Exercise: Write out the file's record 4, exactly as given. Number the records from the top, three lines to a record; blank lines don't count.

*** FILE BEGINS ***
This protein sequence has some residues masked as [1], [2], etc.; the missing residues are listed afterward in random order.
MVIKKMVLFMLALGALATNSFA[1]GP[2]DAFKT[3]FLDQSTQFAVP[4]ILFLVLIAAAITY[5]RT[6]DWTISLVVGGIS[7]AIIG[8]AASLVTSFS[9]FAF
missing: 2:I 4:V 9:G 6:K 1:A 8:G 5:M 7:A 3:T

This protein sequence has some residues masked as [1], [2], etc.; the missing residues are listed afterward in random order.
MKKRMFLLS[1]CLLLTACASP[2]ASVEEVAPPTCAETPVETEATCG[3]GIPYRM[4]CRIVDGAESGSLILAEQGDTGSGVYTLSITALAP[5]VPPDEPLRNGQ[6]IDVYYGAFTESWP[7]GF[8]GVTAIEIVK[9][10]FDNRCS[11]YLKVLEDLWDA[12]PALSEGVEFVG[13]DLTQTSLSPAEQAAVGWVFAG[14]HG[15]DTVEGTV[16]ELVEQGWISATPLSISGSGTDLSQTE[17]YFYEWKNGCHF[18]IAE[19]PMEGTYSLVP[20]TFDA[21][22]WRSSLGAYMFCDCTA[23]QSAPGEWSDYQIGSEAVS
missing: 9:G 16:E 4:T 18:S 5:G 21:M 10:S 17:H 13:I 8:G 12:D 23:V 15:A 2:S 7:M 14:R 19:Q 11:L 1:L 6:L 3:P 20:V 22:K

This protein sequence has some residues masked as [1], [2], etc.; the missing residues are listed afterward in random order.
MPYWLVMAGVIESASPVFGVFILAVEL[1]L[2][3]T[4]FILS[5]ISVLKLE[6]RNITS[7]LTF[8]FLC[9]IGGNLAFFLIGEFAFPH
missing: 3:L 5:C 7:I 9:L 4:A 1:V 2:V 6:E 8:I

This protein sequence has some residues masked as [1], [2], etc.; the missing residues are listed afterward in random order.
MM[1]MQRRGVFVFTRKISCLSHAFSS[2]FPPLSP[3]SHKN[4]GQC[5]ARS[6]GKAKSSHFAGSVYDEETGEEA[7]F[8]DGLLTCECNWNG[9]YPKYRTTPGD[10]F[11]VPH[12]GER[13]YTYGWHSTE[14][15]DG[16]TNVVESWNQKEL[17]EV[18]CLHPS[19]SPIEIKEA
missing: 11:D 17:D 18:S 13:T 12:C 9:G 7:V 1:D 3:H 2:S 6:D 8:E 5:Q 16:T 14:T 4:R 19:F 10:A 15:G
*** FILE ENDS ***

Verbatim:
This protein sequence has some residues masked as [1], [2], etc.; the missing residues are listed afterward in random order.
MM[1]MQRRGVFVFTRKISCLSHAFSS[2]FPPLSP[3]SHKN[4]GQC[5]ARS[6]GKAKSSHFAGSVYDEETGEEA[7]F[8]DGLLTCECNWNG[9]YPKYRTTPGD[10]F[11]VPH[12]GER[13]YTYGWHSTE[14][15]DG[16]TNVVESWNQKEL[17]EV[18]CLHPS[19]SPIEIKEA
missing: 11:D 17:D 18:S 13:T 12:C 9:G 7:V 1:D 3:H 2:S 6:D 8:E 5:Q 16:T 14:T 4:R 19:F 10:A 15:G